Building a Hyper-V Environment for SharePoint Prototype – Part 2

In the previous post in this series, I created the Hyper-V VM environment (running Windows Server 2012 R2) I’ll be using to build SharePoint Server 2016 on. The next step is to install either SQL Server 2014 or SQL Server 2016 for the database server requirements. Because I’m a geeky sort of guy and have to be on the bleeding edge, I’m going to use SQL Server 2016 with SP1, which is available from Microsoft for a 180 day evaluation period. Depending on when you are doing similar installations, the version that’s available may vary so remember to always check what the supported configurations are. We also need to install Active Directory so there are two parts to this post.

Installing SQL Server 2016 with SP1

The Microsoft link I just provided at this stage downloads a 3 Mb file, which of course is not the working SQL Server download. All that does is allow you to fire up a screen that allows you to select either a basic or custom installation, or to download the real media:

Click on the “Download Media” link and save the ISO file somewhere locally. The file is about 2.5 Gb in size so it will take some time to download, depending on the speed of your Internet connection. Next, start the VM you’re going to use if it isn’t still started, and mount the SQL Server ISO file to it by following the menu path “Media”, “DVD Drive”, “Insert Disk” (you may need to eject the Windows Server 2012 R2 ISO if it’s still loaded). Select the ISO file and click “Open”:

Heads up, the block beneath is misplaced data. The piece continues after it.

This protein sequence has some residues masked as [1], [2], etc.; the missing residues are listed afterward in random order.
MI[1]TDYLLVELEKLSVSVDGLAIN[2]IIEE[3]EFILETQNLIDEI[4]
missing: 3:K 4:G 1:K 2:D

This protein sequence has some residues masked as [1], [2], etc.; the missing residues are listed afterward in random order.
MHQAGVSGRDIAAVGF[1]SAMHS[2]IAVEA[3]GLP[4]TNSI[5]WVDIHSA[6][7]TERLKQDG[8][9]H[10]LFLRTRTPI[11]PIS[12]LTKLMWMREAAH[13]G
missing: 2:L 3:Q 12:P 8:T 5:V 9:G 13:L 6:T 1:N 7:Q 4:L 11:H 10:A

Next, open File Explorer on the VM, and double-click the DVD drive:

After a few seconds (depending on the speed of your VM), the “SQL Server Installation Center” opens. If you want, explore the various options it provides or just click “Installation” on the top left under “Planning”:

Click “New SQL Server stand-alone installation or add features to an existing installation”:

If you have a product key that can be applied, enter it here or choose either “Evaluation” or “Developer” from the free edition dropdown (NOTE: SQL Server Express is NOT supported so do not choose that option) and click “Next”:

Select the checkbox next to “I accept the license terms” and click “Next”:

If you want, select the checkbox to “Use Microsoft Update” then click “Next”:

You may get a warning for Windows Firewall. Ignore that and click “Next”:

On the “Feature Selection” screen, select “Database Engine Services” and click “Next”:

On the “Instance Configuration” screen, leave the selection on “Default instance” and click “Next”:

On the “Server Configuration” screen, just click “Next”:

On the “Database Engine Configuration” screen, I selected “Add Current User” but left the rest at their defaults and clicked “Next”:

On the next screen, review the options you have selected and click “Install” if you are happy to proceed with the installation:

When the installation completes, you’ll get a message saying you need to restart your computer after the setup process is completed: